For MasterCard credit cards, the interchange rate for merchants (Merit 1) not participating in SecureCode will increase by 5 basis points, from 1.90% + $0.10 to 1.95% + $0.10. For fully authenticated SecureCode credit card transactions, the interchange rate will drop from 1.95% + $0.10 to 1.73% + $0.10, a difference of 22 basis points. For MasterCard credit cards transactions that are not fully authenticated in SecureCode, the interchange rate for merchants will drop from 1.95% + $0.10 to 1.63% + $0.10, a difference of 32 basis points.

For MasterCard debit cards, the interchange rate for merchants (Merit 1) not participating in SecureCode will remain at 1.64% + $0.16. For fully authenticated SecureCode debit card transactions, the interchange rate will drop from 1.64% + $0.16 to 1.15% + $0.15, a difference of 49 basis points and $0.01. MasterCard debit cards transactions that are not fully authenticated in SecureCode, the interchange rate for merchants will drop from 1.64% + $0.16 to 1.05% + $0.15, a difference of 59 basis points and $0.01.

The lower interchange rate for MasterCard SecureCode transactions creates a huge incentive for both Acquirers and their merchants to participate. Merchants are constantly looking for ways to lower their costs, lower their fraud exposure and to lower their chargebacks. MasterCard SecureCode now presents a single approach to resolve these issues.

These benefits are not only limted to large merchants, and you can get these interchange savings if you shop around for your merchant account.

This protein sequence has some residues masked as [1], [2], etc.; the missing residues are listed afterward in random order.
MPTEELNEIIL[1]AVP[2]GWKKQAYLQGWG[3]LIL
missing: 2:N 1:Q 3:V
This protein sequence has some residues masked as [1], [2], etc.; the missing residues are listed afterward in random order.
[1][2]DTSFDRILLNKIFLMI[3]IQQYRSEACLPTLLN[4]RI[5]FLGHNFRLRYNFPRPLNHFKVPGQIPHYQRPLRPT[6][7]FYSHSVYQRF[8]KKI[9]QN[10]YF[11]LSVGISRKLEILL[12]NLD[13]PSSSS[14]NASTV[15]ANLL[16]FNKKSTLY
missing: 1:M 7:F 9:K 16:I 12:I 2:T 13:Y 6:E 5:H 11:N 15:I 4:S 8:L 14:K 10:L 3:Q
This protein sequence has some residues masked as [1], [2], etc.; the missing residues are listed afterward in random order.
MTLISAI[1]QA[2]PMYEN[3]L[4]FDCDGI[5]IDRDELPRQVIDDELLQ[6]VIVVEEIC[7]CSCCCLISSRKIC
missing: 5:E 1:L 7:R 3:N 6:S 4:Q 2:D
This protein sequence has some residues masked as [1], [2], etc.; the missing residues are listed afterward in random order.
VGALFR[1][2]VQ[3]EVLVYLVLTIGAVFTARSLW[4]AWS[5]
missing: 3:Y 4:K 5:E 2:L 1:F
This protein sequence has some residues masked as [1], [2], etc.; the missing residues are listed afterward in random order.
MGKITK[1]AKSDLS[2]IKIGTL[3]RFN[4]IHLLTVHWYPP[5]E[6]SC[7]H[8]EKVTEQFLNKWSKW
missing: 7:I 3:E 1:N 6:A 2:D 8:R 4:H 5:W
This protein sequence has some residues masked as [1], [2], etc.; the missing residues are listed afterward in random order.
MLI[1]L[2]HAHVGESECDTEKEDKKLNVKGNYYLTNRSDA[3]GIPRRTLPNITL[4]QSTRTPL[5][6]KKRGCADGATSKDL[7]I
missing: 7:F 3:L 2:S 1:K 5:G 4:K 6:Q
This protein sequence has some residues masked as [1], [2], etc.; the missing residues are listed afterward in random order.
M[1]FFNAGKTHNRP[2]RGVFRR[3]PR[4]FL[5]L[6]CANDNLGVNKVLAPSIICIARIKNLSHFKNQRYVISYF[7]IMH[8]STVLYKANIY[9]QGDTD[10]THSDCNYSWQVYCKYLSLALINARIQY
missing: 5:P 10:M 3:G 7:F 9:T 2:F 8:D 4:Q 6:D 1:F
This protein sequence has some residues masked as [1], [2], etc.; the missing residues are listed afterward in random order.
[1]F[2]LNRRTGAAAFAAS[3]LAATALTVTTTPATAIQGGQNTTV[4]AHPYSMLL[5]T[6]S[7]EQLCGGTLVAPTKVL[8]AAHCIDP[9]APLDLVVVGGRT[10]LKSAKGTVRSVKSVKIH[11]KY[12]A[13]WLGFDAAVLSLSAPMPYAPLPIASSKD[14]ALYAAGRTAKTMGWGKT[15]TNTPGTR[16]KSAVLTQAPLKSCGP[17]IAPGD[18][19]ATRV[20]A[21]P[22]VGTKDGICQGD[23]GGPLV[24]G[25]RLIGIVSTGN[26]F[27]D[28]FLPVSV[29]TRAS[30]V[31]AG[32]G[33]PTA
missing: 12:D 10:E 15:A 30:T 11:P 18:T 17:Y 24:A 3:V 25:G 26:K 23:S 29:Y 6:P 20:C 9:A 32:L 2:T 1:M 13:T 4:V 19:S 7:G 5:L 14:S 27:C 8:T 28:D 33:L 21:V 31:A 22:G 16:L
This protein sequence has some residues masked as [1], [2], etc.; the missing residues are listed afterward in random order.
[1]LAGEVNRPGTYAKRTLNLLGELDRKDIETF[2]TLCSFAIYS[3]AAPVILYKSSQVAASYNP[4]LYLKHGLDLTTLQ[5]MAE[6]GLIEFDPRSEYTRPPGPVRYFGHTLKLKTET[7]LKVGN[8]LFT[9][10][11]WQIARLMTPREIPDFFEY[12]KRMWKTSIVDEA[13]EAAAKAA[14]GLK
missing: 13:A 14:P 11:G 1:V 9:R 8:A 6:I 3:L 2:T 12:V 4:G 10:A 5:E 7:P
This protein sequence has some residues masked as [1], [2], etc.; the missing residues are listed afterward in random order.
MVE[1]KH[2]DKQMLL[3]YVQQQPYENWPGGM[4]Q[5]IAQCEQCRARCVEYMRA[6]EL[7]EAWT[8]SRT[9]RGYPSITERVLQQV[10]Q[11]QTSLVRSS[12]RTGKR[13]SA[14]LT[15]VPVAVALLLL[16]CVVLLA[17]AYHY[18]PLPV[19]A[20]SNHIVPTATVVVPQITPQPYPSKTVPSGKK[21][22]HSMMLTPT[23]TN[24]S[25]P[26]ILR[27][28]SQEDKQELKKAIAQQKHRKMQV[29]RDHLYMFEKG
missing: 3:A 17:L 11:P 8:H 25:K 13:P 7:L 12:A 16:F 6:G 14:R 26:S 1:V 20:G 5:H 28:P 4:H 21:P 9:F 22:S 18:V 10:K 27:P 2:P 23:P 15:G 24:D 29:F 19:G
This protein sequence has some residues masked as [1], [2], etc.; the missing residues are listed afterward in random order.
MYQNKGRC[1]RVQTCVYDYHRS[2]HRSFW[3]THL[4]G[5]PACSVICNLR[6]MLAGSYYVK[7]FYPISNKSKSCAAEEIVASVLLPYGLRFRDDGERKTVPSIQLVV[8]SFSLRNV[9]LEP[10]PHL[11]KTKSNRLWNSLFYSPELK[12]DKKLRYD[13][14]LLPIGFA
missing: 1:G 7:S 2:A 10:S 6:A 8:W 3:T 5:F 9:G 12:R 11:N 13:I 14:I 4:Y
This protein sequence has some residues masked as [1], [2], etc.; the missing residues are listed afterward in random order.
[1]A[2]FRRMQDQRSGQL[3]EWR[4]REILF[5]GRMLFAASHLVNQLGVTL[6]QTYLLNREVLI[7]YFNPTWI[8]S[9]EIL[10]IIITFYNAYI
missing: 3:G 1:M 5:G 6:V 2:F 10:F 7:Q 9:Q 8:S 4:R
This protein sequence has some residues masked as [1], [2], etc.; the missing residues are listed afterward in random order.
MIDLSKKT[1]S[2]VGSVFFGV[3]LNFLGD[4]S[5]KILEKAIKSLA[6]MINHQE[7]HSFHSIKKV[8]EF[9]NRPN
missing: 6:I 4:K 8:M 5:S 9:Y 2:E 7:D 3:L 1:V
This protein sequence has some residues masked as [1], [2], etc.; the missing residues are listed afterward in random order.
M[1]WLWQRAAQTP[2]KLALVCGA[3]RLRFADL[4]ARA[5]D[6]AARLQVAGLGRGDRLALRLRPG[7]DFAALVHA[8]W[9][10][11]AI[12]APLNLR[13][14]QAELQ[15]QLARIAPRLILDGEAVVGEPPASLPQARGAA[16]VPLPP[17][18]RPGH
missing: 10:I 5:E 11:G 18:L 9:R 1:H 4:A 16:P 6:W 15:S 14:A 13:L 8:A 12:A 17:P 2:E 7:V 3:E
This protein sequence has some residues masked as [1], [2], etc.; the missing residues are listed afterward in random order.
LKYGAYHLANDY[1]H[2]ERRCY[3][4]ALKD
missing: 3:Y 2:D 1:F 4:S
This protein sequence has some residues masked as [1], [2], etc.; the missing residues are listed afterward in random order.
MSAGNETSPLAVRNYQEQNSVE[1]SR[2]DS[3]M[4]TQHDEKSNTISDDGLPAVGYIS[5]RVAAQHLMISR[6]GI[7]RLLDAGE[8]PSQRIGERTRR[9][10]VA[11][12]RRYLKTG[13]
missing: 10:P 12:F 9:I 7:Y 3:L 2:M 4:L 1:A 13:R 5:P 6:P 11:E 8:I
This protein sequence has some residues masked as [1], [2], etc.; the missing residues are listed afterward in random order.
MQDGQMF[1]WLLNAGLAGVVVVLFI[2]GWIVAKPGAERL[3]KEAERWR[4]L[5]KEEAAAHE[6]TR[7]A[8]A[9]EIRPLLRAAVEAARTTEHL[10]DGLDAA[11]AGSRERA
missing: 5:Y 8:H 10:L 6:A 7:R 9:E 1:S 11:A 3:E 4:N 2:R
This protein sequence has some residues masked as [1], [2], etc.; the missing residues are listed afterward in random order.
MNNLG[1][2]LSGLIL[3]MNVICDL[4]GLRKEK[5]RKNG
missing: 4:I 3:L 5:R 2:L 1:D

All my clients have been waiting for this. Should cut down online fraud whcih at the moment is rife in many sectors.

what happens when a customer does not have a password? I have been to your links and am I over looking this.

For Visa: When a cardholder, or a cardholder’s bank isn’t participating…the cardholder sees nothing. What occurs on the backend is an “attempted authentication.” Visa protects you on an attempted authentication.

Go to webstore.cardinalcommerce.com

Use the “attempts” card number provided so you can see the shopping experience of a non-enrolled but fully protected Visa cardholder.

For MasterCard: MasterCard only protects on enrolled cards so you will only be protected when a shopper is enrolled, and authenticates themself with their bank at the end of the checkout.

Thanks for the quick reply awesome.

What about “Guaranteed Payment.”? Does it really make a change?

I’m not quite sure what you mean.

We use the term guaranteed payment to refer to any payment that isn’t liable for credit card fraud. As online merchants you are liable for credit card fraud on all of your transcations if you aren’t running Verified by Visa and MasterCard SecureCode.